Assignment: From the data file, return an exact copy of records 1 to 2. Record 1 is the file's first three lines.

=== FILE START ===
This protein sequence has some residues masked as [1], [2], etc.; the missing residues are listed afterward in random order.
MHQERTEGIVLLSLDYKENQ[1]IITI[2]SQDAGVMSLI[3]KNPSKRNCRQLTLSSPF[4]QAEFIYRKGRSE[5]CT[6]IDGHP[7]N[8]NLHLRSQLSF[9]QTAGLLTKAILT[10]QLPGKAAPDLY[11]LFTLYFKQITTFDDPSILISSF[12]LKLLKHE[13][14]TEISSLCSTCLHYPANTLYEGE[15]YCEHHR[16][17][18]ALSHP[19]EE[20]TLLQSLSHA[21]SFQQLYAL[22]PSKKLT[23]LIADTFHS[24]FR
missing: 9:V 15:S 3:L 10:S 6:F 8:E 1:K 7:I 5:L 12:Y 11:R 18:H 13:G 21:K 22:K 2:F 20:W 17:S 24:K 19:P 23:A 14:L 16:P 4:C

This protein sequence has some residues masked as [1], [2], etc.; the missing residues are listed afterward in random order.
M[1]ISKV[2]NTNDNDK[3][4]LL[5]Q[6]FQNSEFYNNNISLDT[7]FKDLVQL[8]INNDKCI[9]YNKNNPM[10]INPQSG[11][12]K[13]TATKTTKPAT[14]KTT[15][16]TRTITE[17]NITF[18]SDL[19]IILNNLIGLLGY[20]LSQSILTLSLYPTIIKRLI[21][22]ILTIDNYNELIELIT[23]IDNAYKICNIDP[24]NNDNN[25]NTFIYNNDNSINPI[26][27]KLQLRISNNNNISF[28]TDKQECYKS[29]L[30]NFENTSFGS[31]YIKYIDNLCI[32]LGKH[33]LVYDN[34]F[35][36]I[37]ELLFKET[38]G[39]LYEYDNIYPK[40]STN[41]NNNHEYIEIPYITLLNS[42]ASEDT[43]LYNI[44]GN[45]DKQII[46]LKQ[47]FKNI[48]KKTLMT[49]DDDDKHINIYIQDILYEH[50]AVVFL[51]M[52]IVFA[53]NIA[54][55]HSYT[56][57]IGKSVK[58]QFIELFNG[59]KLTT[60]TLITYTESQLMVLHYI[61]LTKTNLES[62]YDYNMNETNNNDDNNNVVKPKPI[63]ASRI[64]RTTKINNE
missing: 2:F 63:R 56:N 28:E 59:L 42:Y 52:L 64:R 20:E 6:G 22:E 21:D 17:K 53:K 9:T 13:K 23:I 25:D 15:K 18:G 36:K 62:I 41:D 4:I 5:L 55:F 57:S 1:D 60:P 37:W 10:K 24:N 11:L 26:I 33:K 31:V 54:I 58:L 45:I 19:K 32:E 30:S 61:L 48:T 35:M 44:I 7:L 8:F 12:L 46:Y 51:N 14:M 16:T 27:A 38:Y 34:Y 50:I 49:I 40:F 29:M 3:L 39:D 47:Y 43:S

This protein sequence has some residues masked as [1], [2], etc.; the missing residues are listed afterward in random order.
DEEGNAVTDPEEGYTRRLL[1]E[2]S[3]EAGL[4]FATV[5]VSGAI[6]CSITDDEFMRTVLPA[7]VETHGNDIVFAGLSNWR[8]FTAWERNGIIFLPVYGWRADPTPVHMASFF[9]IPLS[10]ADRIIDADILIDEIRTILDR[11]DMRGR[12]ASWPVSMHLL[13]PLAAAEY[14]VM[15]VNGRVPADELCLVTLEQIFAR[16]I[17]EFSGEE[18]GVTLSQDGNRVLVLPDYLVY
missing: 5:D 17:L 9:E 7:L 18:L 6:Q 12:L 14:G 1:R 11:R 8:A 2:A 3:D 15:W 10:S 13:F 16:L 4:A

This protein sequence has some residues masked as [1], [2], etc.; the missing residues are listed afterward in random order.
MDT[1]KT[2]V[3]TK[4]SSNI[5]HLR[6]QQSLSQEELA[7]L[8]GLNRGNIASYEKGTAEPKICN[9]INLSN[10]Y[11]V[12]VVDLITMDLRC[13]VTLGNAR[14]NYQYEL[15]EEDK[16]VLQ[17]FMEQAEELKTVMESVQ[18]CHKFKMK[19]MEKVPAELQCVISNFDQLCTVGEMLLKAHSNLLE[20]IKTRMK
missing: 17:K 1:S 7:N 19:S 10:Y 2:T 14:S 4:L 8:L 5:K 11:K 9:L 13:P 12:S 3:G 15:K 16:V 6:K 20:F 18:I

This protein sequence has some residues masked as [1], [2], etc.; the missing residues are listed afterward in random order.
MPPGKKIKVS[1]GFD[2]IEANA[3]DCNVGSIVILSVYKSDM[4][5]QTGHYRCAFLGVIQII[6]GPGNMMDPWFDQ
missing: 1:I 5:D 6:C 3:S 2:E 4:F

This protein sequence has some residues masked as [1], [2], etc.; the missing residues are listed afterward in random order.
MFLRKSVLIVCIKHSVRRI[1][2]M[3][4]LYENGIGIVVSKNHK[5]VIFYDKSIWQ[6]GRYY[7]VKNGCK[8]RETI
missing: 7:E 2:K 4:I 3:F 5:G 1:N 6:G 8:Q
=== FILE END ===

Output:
This protein sequence has some residues masked as [1], [2], etc.; the missing residues are listed afterward in random order.
MHQERTEGIVLLSLDYKENQ[1]IITI[2]SQDAGVMSLI[3]KNPSKRNCRQLTLSSPF[4]QAEFIYRKGRSE[5]CT[6]IDGHP[7]N[8]NLHLRSQLSF[9]QTAGLLTKAILT[10]QLPGKAAPDLY[11]LFTLYFKQITTFDDPSILISSF[12]LKLLKHE[13][14]TEISSLCSTCLHYPANTLYEGE[15]YCEHHR[16][17][18]ALSHP[19]EE[20]TLLQSLSHA[21]SFQQLYAL[22]PSKKLT[23]LIADTFHS[24]FR
missing: 9:V 15:S 3:L 10:S 6:F 8:E 1:K 7:I 5:L 12:Y 11:R 18:H 13:G 21:K 22:K 2:F 20:W 17:S 24:K 19:P 23:A 14:L 16:P 4:C

This protein sequence has some residues masked as [1], [2], etc.; the missing residues are listed afterward in random order.
M[1]ISKV[2]NTNDNDK[3][4]LL[5]Q[6]FQNSEFYNNNISLDT[7]FKDLVQL[8]INNDKCI[9]YNKNNPM[10]INPQSG[11][12]K[13]TATKTTKPAT[14]KTT[15][16]TRTITE[17]NITF[18]SDL[19]IILNNLIGLLGY[20]LSQSILTLSLYPTIIKRLI[21][22]ILTIDNYNELIELIT[23]IDNAYKICNIDP[24]NNDNN[25]NTFIYNNDNSINPI[26][27]KLQLRISNNNNISF[28]TDKQECYKS[29]L[30]NFENTSFGS[31]YIKYIDNLCI[32]LGKH[33]LVYDN[34]F[35][36]I[37]ELLFKET[38]G[39]LYEYDNIYPK[40]STN[41]NNNHEYIEIPYITLLNS[42]ASEDT[43]LYNI[44]GN[45]DKQII[46]LKQ[47]FKNI[48]KKTLMT[49]DDDDKHINIYIQDILYEH[50]AVVFL[51]M[52]IVFA[53]NIA[54][55]HSYT[56][57]IGKSVK[58]QFIELFNG[59]KLTT[60]TLITYTESQLMVLHYI[61]LTKTNLES[62]YDYNMNETNNNDDNNNVVKPKPI[63]ASRI[64]RTTKINNE
missing: 2:F 63:R 56:N 28:E 59:L 42:Y 52:L 64:R 20:E 6:G 22:E 21:D 17:K 53:K 9:T 13:K 23:I 25:D 15:K 18:G 36:K 62:I 41:D 4:I 5:L 55:F 57:S 1:D 60:P 37:W 10:K 24:N 11:L 26:I 33:K 31:V 54:I 58:L 45:I 19:K 32:E 30:S 61:L 48:T 35:M 44:I 7:L 8:F 12:L 46:Y 51:N 14:M 16:T 27:A 38:Y 34:Y 50:I 49:I 40:F 29:M 3:L 39:D 47:Y 43:S